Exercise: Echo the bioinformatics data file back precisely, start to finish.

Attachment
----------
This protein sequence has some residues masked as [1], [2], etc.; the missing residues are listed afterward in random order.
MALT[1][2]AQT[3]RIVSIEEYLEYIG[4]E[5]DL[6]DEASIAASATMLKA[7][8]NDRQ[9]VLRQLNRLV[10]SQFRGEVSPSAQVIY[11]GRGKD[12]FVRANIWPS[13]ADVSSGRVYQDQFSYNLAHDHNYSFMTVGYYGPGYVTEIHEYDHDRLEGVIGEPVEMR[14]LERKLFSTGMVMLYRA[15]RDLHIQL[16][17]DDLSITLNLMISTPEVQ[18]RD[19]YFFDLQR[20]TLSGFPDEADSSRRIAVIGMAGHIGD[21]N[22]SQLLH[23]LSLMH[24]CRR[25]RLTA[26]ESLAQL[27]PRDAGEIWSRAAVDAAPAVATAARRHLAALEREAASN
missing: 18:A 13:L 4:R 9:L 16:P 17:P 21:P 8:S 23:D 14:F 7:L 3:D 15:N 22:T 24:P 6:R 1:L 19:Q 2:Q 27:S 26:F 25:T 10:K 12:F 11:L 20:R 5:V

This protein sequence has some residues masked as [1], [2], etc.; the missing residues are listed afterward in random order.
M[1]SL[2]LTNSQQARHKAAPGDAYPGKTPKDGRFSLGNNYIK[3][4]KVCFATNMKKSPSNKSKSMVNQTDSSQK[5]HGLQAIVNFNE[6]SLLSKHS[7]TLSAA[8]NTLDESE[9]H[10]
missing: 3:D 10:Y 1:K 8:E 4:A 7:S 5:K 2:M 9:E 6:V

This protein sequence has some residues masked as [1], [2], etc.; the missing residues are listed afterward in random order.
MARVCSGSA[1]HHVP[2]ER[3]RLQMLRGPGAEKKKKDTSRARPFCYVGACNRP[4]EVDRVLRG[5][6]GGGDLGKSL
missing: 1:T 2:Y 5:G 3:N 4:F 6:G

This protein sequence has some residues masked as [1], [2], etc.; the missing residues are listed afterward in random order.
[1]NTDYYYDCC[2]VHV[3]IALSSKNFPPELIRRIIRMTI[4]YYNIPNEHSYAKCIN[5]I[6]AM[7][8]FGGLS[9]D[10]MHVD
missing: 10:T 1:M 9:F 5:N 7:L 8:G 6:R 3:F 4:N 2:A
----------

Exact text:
This protein sequence has some residues masked as [1], [2], etc.; the missing residues are listed afterward in random order.
MALT[1][2]AQT[3]RIVSIEEYLEYIG[4]E[5]DL[6]DEASIAASATMLKA[7][8]NDRQ[9]VLRQLNRLV[10]SQFRGEVSPSAQVIY[11]GRGKD[12]FVRANIWPS[13]ADVSSGRVYQDQFSYNLAHDHNYSFMTVGYYGPGYVTEIHEYDHDRLEGVIGEPVEMR[14]LERKLFSTGMVMLYRA[15]RDLHIQL[16][17]DDLSITLNLMISTPEVQ[18]RD[19]YFFDLQR[20]TLSGFPDEADSSRRIAVIGMAGHIGD[21]N[22]SQLLH[23]LSLMH[24]CRR[25]RLTA[26]ESLAQL[27]PRDAGEIWSRAAVDAAPAVATAARRHLAALEREAASN
missing: 18:A 13:L 4:R 9:L 16:P 17:P 21:P 8:S 23:D 14:F 7:L 3:D 15:N 22:T 24:P 6:R 1:L 19:Q 2:Q 27:S 26:F 25:T 10:K 12:F 11:L 20:R 5:V

This protein sequence has some residues masked as [1], [2], etc.; the missing residues are listed afterward in random order.
M[1]SL[2]LTNSQQARHKAAPGDAYPGKTPKDGRFSLGNNYIK[3][4]KVCFATNMKKSPSNKSKSMVNQTDSSQK[5]HGLQAIVNFNE[6]SLLSKHS[7]TLSAA[8]NTLDESE[9]H[10]
missing: 3:D 10:Y 1:K 8:E 4:A 7:S 5:K 2:M 9:E 6:V

This protein sequence has some residues masked as [1], [2], etc.; the missing residues are listed afterward in random order.
MARVCSGSA[1]HHVP[2]ER[3]RLQMLRGPGAEKKKKDTSRARPFCYVGACNRP[4]EVDRVLRG[5][6]GGGDLGKSL
missing: 1:T 2:Y 5:G 3:N 4:F 6:G

This protein sequence has some residues masked as [1], [2], etc.; the missing residues are listed afterward in random order.
[1]NTDYYYDCC[2]VHV[3]IALSSKNFPPELIRRIIRMTI[4]YYNIPNEHSYAKCIN[5]I[6]AM[7][8]FGGLS[9]D[10]MHVD
missing: 10:T 1:M 9:F 5:N 7:L 8:G 6:R 3:F 4:N 2:A